And- A year end championship is always in reach if you reach for the stars!!!!


                            • #15
                              I have the same "Aha!" moment every 6 months or so:

                              Oh, THAT'S how you ride a half-halt!

                              And an oldie but goodie that I constantly re-remember as well:

                              It's easier if my horse is in front of my leg.
                              From now on, ponyfixer, i'll include foot note references.


                              • #16
                                Letting go of ambition can get you further than "trying really hard." Riding each ride for itself, rather than towards an end goal can actually get you closer to the goal, faster.

                                There is always, always a reason when a horse acts opposite to their normal demeanor. It's usually physical, provided it's not the rider.

                                When you get out and DO something, and appreciate the good stuff, there is always someone who will rain on your parade... that doesn't matter. If you learned and had success for YOUR goals, it was successful. Scores don't always equal success.

                                Mileage is nothing without suppleness and obedience. Last year I began to get a glimmer about the relationship between suppleness and obedience, this year I learned that mileage is somewhat a scam. When you get suppleness and obedience it doesn't matter where you are... indoors/outdoors/first time away from home etc.

                                Supple one side, supple the other, supple both.

                                Do what you know works (in-hand work) regardless of the circumstances or location. If you know it works, don't change it!

                                That horses are kinder and more willing even than I already knew.
                                InnisFailte Pinto Sporthorses & Coloured Cobs

                                Bits are like cats, what's one more? (Petstorejunkie)


                                • #17
                                  Soundness wise, my girl may not make it as far as I had hoped. AHA-I love her anyways and will be happy if I'm fortunate enough to know her well enough to get her to her max without going too far.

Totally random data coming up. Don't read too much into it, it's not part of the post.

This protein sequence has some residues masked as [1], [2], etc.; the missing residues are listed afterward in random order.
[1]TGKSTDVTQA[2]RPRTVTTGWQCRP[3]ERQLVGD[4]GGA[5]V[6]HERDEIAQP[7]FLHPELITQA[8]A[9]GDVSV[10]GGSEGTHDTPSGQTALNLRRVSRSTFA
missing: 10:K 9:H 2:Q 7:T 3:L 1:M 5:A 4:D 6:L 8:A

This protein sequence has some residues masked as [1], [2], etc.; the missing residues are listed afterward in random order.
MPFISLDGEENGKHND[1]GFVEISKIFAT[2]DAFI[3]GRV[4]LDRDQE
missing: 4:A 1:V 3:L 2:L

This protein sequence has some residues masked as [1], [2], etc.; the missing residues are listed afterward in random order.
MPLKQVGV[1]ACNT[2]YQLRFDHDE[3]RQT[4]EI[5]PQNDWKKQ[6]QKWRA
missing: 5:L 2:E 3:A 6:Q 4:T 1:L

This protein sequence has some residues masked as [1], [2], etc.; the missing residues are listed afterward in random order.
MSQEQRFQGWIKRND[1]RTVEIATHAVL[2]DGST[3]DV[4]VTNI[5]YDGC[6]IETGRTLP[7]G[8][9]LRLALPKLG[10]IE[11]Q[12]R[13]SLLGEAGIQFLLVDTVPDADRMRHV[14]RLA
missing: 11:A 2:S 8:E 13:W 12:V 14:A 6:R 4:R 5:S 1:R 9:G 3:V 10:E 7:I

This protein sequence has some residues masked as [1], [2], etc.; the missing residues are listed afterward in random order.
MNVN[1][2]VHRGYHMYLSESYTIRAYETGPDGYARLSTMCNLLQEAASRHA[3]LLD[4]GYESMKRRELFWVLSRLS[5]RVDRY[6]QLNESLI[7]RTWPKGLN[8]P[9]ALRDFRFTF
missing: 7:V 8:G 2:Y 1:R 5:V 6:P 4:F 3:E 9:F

Not all good riders are good trainers...
                                  Mrs. wonderful, quiet, etc., will NOT tolerate a trainer that she feels is too forceful and becomes not so wonderful
                                  Don't toy with the dragon, for you are crunchy and good with ketchup!


                                  • #18
                                    Originally posted by DressageGeek "Ribbon Ho" View Post
                                    SO many for me this year...but all relating to how even very small "blocks" in your body can so hugely affect your horse.

                                    This is the type of revelation I'm having this year as well. That my equitation problems and imbalances are not confined to my time in the saddle. I cannot fix them in one or two hours a day in the saddle if I spend the rest of my waking moments moving and holding my body incorrectly.
                                    "In order to really enjoy a dog, one doesn’t merely train him to be semi-human. The point of it is to open oneself to the possibility of becoming part dog."
                                    -Edward Hoagland


                                    • #19
                                      1. It's OK to admit that the horse you've put a ton of work into isn't the right horse afterall.
                                      2. Getting a new horse who wants to work and learn is a GOOD thing.
                                      3. Missing a year of competition in order to bond with new horse and learn is key.
                                      4. Slow, correct work is the only way to accomplish anything!


                                      • #20
                                        1) If the horse is forward and straight, everything else will fall into place.

                                        2) FINALLY getting a saddle that fits makes a big difference.